Learning disabilities (dyslexia, dyspraxia, dyscalculia) and developmental disorders (ADHD, autism) can affect a person’s ability to learn and navigate the world. Like for example, in dyscalculia, a person can have great difficilty in handling finances and measuring food products as well as distances when walking or driving. In dyspraxia, a person cannot do a job very well that can result in substandard output. Life is hard when some jas a single learning disability. But what if a person has two or more learning disabilities and/or developmental disorders? Can these co-exist?
Yes, learning disabilities do co-exist and sometimes, they overlap with other developmental disorders, such as ADHD. The most common combination of these conditions are dyslexia + ADHD. Approximately 60 to 100 percent of children diagnosed with ADHD also have two or more other related conditions and one of the most notable conditions is dyslexia. Other learning disabilities can also co-exist with ADHD like dyspraxia, dyscalculia, and dysgraphia (difficulty in handwriting). Autism can also be present along with learning disabilities. Even so, ADHD and autism can overlap as well, and usualy, these combinations present a big challenge for the child/person affected with as eell as his/her surroundings like parents, school/work, and social life and can result in depression if not identified right away.
Here’s an example. Let’s say a combination of ADHD and dyspraxia in a child. The inattentive, daydreaming tendencies, as well as blurting out words inappropriately can be detrimental to a child’s learning at school. While the teacher discusses a lesson, this child frequently fantasizes flying forgeting that she is in a classroom. Then suddenly, she blurts out a curse word and then the teacher sends her out of the classroom. This has already affected the child’s learning by missing a lesson. Let’s say this girl has dyspraxia as well. Combine this with her ADHD and poof! Total disaster. Her missed lesson could make tests difficult for her. Combine this with her difficulty in following test instructions (difficulty in sequencing) and she’s got a very low test score and can result in remedial classes or repeating a school year.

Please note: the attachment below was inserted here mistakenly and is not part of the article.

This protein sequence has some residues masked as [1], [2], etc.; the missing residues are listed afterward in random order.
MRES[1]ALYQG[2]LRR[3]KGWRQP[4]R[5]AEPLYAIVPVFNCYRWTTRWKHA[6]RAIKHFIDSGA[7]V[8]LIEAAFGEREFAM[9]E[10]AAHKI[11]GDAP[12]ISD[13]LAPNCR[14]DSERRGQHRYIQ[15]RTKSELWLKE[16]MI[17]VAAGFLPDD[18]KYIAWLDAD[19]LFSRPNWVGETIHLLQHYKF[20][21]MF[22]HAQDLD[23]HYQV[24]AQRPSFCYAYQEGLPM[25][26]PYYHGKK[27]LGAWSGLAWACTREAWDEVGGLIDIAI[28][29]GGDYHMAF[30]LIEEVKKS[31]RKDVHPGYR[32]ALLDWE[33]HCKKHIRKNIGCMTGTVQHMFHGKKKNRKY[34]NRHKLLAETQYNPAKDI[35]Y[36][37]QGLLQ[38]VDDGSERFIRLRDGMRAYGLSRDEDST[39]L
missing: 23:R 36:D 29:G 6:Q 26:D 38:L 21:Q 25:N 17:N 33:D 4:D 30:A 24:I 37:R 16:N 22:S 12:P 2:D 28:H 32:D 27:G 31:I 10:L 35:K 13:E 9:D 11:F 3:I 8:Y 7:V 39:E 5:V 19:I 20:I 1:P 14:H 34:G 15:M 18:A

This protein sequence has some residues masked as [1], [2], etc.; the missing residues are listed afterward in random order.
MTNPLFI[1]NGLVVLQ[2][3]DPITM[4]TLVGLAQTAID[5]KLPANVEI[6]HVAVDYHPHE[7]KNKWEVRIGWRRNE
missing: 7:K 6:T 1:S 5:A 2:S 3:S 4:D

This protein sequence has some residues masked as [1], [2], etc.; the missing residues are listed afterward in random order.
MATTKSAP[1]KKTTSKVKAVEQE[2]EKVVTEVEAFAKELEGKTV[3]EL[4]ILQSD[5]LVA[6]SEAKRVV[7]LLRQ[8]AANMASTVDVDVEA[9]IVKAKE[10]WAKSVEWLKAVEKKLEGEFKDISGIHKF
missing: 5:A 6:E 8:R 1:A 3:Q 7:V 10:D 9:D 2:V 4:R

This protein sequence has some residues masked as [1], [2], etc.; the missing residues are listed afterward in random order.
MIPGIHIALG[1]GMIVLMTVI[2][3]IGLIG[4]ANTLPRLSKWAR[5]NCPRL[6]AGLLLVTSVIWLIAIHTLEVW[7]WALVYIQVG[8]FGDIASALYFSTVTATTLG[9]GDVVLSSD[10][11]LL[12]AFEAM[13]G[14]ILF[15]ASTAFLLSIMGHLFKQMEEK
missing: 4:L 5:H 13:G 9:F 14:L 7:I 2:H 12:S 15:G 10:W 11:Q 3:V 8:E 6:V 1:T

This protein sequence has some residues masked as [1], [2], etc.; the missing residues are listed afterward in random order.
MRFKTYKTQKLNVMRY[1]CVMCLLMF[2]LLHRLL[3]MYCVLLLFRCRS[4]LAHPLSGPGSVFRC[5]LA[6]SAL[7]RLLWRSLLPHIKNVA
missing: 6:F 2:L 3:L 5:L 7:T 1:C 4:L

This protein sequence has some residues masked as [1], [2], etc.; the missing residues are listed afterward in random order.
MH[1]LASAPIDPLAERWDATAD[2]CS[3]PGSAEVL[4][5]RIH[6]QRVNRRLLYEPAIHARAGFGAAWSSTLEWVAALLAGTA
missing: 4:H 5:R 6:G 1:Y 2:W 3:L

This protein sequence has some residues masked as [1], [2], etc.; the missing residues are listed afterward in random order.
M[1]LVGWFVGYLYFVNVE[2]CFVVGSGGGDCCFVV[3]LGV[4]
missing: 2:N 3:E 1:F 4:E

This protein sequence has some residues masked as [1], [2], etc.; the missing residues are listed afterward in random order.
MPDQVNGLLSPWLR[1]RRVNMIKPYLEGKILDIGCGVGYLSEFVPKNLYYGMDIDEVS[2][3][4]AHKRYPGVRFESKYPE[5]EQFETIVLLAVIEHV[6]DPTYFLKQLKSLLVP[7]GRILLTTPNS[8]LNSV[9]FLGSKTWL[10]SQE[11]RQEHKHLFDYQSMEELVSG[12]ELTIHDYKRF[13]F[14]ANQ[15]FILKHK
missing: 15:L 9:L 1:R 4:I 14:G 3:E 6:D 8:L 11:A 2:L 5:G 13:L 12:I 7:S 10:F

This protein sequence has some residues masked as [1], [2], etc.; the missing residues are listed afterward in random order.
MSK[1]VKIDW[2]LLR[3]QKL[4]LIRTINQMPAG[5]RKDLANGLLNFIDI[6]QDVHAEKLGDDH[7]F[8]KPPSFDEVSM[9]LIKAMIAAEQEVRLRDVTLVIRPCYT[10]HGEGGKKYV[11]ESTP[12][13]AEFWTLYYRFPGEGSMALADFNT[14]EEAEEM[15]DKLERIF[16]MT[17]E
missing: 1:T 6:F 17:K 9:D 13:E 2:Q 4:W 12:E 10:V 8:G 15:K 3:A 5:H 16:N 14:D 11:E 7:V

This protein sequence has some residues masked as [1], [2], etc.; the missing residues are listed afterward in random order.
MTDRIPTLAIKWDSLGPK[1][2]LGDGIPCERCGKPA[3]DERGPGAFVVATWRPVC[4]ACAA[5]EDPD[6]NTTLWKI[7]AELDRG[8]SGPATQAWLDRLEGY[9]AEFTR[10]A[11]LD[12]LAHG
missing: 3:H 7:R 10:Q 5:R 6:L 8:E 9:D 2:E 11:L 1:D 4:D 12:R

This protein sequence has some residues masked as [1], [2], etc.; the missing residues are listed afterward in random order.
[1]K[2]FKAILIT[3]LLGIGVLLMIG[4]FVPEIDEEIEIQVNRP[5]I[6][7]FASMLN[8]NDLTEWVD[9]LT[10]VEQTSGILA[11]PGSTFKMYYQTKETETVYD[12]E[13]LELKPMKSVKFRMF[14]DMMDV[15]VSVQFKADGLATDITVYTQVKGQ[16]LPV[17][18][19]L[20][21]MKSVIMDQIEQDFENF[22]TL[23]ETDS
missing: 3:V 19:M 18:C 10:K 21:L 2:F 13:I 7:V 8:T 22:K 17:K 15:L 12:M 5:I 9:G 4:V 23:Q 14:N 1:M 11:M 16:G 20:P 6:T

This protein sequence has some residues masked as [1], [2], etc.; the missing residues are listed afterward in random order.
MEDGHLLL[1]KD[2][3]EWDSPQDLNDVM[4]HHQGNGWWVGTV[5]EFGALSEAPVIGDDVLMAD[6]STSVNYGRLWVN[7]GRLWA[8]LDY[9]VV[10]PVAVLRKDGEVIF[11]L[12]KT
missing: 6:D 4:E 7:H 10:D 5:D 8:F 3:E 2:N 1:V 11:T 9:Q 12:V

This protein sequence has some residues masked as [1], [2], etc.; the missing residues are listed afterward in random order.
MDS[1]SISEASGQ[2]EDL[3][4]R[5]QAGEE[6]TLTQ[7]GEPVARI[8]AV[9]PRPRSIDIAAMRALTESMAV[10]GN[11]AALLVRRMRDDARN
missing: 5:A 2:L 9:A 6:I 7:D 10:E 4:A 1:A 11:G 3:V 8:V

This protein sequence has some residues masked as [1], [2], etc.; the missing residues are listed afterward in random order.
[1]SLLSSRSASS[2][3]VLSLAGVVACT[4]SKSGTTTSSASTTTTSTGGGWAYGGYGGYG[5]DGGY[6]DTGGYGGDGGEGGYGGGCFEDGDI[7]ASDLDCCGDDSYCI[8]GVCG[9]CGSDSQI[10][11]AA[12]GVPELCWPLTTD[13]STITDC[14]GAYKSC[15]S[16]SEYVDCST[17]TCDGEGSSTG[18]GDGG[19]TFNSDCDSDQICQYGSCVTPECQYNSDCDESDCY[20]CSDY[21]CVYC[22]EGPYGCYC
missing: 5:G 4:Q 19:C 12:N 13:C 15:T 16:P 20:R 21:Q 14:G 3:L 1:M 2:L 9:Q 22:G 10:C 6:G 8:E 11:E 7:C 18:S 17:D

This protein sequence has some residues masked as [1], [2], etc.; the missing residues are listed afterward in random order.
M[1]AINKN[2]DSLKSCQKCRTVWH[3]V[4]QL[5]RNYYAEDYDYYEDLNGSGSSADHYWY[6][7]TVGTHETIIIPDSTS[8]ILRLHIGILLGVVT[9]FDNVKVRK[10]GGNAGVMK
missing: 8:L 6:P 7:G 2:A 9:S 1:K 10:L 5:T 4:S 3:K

This example is only one combination that can exist in a child. Others usually have more combinations of both learning disabilities and neurodevelopmental conditions like there’s a case of co-existing ADHD, dyspraxia, and specific language impairment. But there is no combination of all the learning disabilities and/or developmental disorders (what the heck, that’s too much…)
This isn’t hyperbole. I just illustrated how co-existing learning disabilities affect a child’s learning and this needs to addressed. Overlapping learning disabilities are critical in the person’s daily living and future. To avoid complications, thorough assessment of each disorder must be done and make sure no learning disorder is missed or go undiagnosed. Then, individualized education plans and various therapies will be implemented to ensure that the person affected could be aware and cope with his/her learning disabilities and then develop strategies to learn and/or discover his/her real strength/talent.
1. Colin Terrell, Terri Passenger. ADHD Autism, Dyslexia and Dyspraxia (Understanding). ISBN: 9781903474273.